Since 1995, Patients Out of Time, a patient-advocacy organization dedicated to educating public health professionals and the public about medical marijuana, has been gathering the best cannabis researchers and clinicians from around the world. The organization allows them to speak about their astonishing discoveries of cannabis receptors in all human organs: the endocannabinoid system; the marvelous healing compounds such as THC and CBD found in the plant; the cancer fighting properties; its capacity to deaden pain and calm spasticity; its anti-emetic properties; and the emotional peace that cannabis is able to provide to the ill.
Patients are at the forefront of the plot to free the cannabis plant from those who seek to ban it from the Earth. Their embrace of cannabis medicine sustains the battle and has led to legal medical cannabis in 18 states and Washington D.C. Others credit the patients’ best friend – the nurse – with the leadership role in the rediscovery of the plant and its magical, clinical benefits it provides to humans. It is the American Nurses Association (ANA), representing the most revered profession – nurses – that has charged all US nurses to become educated about the therapeutic, nutritional and clinical uses of cannabis.
Honest therapeutic information about cannabis has been around now for at least 20 years, the timeframe in which the discovery of cannabis receptors became known. However, the US medical community during the past two decades has abdicated its responsibility concerning clinical cannabis use. The lack of AMA leadership in this controversy is alarming. No medical school or nursing school in the US offers a course on medicinal cannabis uses, its nutritional value, its clinical potential and the interface that occurs between cannabis plant compounds and our endocannabinoid system.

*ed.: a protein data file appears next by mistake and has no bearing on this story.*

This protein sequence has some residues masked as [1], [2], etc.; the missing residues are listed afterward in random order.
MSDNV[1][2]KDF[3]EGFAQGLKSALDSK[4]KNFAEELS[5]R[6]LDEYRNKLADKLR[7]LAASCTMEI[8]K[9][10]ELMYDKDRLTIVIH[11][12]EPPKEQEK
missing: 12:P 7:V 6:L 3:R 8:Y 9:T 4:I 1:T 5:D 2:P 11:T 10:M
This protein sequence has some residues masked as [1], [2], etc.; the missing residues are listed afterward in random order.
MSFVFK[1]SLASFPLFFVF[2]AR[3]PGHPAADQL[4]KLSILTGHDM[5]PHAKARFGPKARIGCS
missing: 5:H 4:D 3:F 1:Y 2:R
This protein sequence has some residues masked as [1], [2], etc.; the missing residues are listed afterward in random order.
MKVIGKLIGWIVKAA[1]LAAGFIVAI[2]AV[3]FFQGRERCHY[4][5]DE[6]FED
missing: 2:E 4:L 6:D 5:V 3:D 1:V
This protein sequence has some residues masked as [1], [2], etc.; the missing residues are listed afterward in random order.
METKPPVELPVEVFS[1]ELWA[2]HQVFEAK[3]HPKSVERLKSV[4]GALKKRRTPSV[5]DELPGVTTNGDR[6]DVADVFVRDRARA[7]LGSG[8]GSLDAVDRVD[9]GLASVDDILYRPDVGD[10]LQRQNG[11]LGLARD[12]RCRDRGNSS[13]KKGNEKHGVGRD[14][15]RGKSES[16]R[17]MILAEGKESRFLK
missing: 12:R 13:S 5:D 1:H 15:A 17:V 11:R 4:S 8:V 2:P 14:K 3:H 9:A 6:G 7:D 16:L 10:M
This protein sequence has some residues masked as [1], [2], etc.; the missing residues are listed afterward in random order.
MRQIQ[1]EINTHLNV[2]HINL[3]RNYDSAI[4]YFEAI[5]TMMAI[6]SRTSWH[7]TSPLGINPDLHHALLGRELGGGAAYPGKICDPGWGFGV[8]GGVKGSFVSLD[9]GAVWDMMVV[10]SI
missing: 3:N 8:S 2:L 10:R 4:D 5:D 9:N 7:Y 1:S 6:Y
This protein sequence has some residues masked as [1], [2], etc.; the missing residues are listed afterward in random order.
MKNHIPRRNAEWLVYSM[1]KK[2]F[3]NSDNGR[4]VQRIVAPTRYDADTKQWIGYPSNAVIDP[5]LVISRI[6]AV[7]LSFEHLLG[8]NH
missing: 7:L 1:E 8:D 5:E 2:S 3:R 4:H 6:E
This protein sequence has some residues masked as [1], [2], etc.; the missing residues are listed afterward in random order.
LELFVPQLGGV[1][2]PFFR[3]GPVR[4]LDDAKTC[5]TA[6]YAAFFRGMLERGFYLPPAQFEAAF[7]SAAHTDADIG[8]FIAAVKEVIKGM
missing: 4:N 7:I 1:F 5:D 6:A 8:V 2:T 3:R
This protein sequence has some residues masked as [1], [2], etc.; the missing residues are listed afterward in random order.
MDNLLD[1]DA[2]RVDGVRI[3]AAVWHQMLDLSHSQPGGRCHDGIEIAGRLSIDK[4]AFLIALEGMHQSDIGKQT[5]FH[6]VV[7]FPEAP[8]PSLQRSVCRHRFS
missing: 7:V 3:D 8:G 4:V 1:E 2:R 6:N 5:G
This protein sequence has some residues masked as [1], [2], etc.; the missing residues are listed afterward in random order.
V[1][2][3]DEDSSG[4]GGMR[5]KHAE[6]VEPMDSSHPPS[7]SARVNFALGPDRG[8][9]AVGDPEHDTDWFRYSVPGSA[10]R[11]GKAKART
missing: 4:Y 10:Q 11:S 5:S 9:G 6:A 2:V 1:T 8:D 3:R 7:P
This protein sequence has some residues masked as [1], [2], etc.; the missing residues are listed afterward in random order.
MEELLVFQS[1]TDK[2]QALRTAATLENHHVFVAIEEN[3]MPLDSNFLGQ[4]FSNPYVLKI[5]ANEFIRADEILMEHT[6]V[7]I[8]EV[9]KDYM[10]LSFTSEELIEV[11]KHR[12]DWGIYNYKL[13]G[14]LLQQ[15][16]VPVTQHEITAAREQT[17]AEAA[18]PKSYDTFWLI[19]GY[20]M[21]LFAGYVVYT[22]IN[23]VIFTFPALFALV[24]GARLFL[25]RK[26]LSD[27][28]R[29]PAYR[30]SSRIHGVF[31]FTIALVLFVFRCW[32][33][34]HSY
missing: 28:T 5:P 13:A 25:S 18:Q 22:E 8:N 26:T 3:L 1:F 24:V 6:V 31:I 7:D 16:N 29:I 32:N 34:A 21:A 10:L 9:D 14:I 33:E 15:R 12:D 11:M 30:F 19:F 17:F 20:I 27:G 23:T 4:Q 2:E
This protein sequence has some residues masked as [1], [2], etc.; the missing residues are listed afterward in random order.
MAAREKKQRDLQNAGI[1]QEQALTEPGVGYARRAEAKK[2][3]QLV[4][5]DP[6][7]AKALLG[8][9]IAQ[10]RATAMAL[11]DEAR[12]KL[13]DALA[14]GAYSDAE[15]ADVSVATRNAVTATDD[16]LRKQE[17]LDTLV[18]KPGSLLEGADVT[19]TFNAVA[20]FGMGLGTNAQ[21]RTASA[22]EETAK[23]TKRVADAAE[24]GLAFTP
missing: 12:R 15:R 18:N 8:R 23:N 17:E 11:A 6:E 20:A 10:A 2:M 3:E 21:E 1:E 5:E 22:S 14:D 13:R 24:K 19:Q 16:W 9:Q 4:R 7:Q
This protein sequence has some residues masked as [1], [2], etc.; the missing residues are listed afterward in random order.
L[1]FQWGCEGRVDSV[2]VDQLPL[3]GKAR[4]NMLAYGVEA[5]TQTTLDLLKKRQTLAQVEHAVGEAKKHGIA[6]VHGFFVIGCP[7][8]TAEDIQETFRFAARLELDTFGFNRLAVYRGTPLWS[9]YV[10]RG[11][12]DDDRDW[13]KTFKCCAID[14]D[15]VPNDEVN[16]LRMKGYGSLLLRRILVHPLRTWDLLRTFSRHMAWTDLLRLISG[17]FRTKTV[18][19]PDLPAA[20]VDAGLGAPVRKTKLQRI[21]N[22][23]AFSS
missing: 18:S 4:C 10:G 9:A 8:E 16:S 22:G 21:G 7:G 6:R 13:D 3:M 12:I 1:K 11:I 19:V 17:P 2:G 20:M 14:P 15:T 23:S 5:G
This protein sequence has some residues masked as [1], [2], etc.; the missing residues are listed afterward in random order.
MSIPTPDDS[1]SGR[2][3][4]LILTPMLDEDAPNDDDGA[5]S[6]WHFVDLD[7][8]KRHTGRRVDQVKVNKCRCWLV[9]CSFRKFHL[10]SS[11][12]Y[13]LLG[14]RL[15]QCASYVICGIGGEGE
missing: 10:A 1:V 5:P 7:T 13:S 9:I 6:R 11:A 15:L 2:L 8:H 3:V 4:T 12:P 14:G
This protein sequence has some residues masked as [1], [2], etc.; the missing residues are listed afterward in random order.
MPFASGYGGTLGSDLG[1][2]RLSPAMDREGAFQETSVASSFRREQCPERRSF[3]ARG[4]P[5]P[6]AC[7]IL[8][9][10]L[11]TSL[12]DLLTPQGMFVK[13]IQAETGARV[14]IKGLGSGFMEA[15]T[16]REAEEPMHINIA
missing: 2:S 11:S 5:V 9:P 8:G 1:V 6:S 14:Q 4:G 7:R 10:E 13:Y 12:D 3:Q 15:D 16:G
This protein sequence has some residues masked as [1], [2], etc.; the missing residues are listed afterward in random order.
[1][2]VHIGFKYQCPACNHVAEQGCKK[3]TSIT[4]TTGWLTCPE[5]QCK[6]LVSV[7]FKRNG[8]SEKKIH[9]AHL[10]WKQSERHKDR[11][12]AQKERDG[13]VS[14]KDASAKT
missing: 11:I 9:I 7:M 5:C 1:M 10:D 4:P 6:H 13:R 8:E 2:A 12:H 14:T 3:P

In July 2010, a directive (VHA 2010-035) was issued by Robert A. Petzel, MD, head of the Veterans Health Administration, that clearly stated cannabis is a medicine. Of course, that constitutes a federal conundrum. The largest health care system in the US, a federal agency run by medical professionals, says cannabis is medicine – in writing. But the Drug Czar, a cop, says cannabis is poison.
This news made the first page of the New York Times! All VA facilities began treating vets, who used cannabis legally under state law, without consequences or retribution. Suicides dropped!
Where are the VA doctors in this issue? Is it medicine or not? If it's medicine for Sgt. Black in California where medical cannabis is legal, why isn't it medicine for Sgt. White in Nebraska, where draconian cannabis laws can land a vet in jail for medicating?
Why is the AMA mute? Why are the media such shills for the national indecency perpetrated by our leaders? Unethical medical practice is OK? It’s acceptable that medicine is distributed based on where the vet lives, not on the vet’s wounds?
This isn’t news? Where are all those young and old journalists that used to give a damn about the world they reported on?
How did the doctors allow cops and lawyers to steal their work? When did we start issuing lawyers medical and nursing degrees? When did the law change as to who gets to make medical judgments? Why does law enforcement sit at a table discussing what type of symptom cannabis can be used for as though some county sheriff is medically enlightened?
The VFW, of which I am a member, has taken no position on veterans and cannabis. I’m a member of the American Legion and have written the Legion leadership multiple times requesting the organization’s aid. Never has any staffer ever responded. (They did send a request for dues though.)
But don’t be too concerned, dear readers. Veterans Day is behind us. Your plastic yellow ribbon will survive until next year. Virginia’s governor, an Army vet, will ignore the 800,000 vets in his state that are denied cannabis as medicine. He wants to be the President. Many other governors will also consider their own interests first. Our representatives and thousands of political staffers will find other more meaningful tasks to attend to.
They’ll continue to ignore the unethical care that our veterans receive. But they’ll banter about the “fiscal cliff” and hemlines and the demise of Twinkies. But the death of the veteran – the tortured soul who has taken his own life as you’ve read my essay – means nothing. Not to the AMA, not to the media, not to the VA.
What about you?